Millennials Want to Be Coached at Work, by Karie Willyerd, discusses the findings of a survey of 1400 Millennials conducted by SuccessFactors in partnership with Oxford Economics.
The study shows that Millennials want, and do well, with feedback – and, comparatively speaking, lots of it. “They crave — and respond to — a good, positive coach, who can make all the difference in their success,” Willyerd writes. “Millennials told us they want more feedback from their managers… Most Millennials want feedback at least monthly, whereas non-Millennials are comfortable with feedback less often. Overall, Millennials want feedback 50% more often than other employees.”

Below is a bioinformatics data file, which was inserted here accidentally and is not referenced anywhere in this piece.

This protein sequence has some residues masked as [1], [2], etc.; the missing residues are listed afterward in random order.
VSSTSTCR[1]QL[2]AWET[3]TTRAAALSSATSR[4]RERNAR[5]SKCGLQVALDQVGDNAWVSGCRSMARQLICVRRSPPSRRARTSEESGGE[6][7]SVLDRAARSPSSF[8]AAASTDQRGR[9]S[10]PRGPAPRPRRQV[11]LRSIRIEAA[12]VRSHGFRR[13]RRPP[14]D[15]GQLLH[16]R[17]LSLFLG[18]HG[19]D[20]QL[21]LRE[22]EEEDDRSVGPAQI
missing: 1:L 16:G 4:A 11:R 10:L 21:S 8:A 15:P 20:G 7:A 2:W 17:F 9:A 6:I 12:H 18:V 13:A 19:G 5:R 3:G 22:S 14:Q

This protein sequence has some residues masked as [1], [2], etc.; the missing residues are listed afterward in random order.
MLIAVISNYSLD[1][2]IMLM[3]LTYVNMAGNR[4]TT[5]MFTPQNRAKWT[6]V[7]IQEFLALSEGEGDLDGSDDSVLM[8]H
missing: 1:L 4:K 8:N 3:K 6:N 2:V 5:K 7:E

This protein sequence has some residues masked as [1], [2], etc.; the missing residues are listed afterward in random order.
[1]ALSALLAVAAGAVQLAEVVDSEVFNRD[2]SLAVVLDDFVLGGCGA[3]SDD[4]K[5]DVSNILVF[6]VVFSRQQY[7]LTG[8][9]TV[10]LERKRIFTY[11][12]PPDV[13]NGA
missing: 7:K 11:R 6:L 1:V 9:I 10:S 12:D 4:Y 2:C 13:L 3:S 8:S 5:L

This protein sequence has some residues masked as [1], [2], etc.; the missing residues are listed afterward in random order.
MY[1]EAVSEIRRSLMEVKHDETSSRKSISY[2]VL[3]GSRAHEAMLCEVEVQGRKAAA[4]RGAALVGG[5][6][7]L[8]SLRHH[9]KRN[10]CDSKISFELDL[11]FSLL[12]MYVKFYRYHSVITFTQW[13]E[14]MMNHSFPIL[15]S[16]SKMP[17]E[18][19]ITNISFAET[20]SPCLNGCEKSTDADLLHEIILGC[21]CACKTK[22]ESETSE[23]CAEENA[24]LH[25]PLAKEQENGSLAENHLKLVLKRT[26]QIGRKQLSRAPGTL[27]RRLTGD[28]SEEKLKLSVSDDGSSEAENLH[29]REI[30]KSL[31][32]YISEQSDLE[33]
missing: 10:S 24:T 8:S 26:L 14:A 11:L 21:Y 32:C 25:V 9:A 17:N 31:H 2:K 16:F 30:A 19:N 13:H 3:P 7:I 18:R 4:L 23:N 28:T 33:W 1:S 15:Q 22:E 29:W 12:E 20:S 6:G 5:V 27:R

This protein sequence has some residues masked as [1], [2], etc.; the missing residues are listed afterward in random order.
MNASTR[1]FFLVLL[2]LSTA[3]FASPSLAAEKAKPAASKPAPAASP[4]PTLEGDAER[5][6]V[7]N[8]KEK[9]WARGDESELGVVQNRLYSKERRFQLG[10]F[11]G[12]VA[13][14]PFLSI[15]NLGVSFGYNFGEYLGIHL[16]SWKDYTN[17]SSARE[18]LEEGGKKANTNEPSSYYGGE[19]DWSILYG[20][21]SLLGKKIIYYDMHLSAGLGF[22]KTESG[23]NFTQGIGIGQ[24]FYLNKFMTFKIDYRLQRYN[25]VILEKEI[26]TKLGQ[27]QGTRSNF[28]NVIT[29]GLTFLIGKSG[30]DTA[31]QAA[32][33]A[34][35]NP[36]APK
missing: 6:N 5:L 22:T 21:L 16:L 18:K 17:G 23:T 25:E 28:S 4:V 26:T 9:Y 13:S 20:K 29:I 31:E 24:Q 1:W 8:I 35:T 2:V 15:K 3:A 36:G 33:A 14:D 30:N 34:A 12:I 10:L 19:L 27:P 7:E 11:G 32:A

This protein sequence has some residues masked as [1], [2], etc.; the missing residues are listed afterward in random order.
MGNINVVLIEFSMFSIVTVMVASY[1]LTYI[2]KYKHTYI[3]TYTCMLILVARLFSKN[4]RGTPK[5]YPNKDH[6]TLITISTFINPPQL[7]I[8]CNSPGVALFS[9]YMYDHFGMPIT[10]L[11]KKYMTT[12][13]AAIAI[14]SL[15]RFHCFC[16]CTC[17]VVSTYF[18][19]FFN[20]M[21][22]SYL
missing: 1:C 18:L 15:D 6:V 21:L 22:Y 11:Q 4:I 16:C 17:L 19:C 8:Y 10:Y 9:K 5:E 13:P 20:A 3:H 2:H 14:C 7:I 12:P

According to the study, Millennials look to their direct manager (as do most employees) as their “number one source of development.” Only 46%, however, felt that their managers provided the development feedback they were looking for. In short, “There’s a lot of room for improvement,” the article notes. This is entirely consistent with other studies, as well as my own observations. No matter what employee population you’re dealing with, employee development is a chronically neglected management function. In the all-too-busy everyday world of business, the demand for employee development consistently exceeds the supply.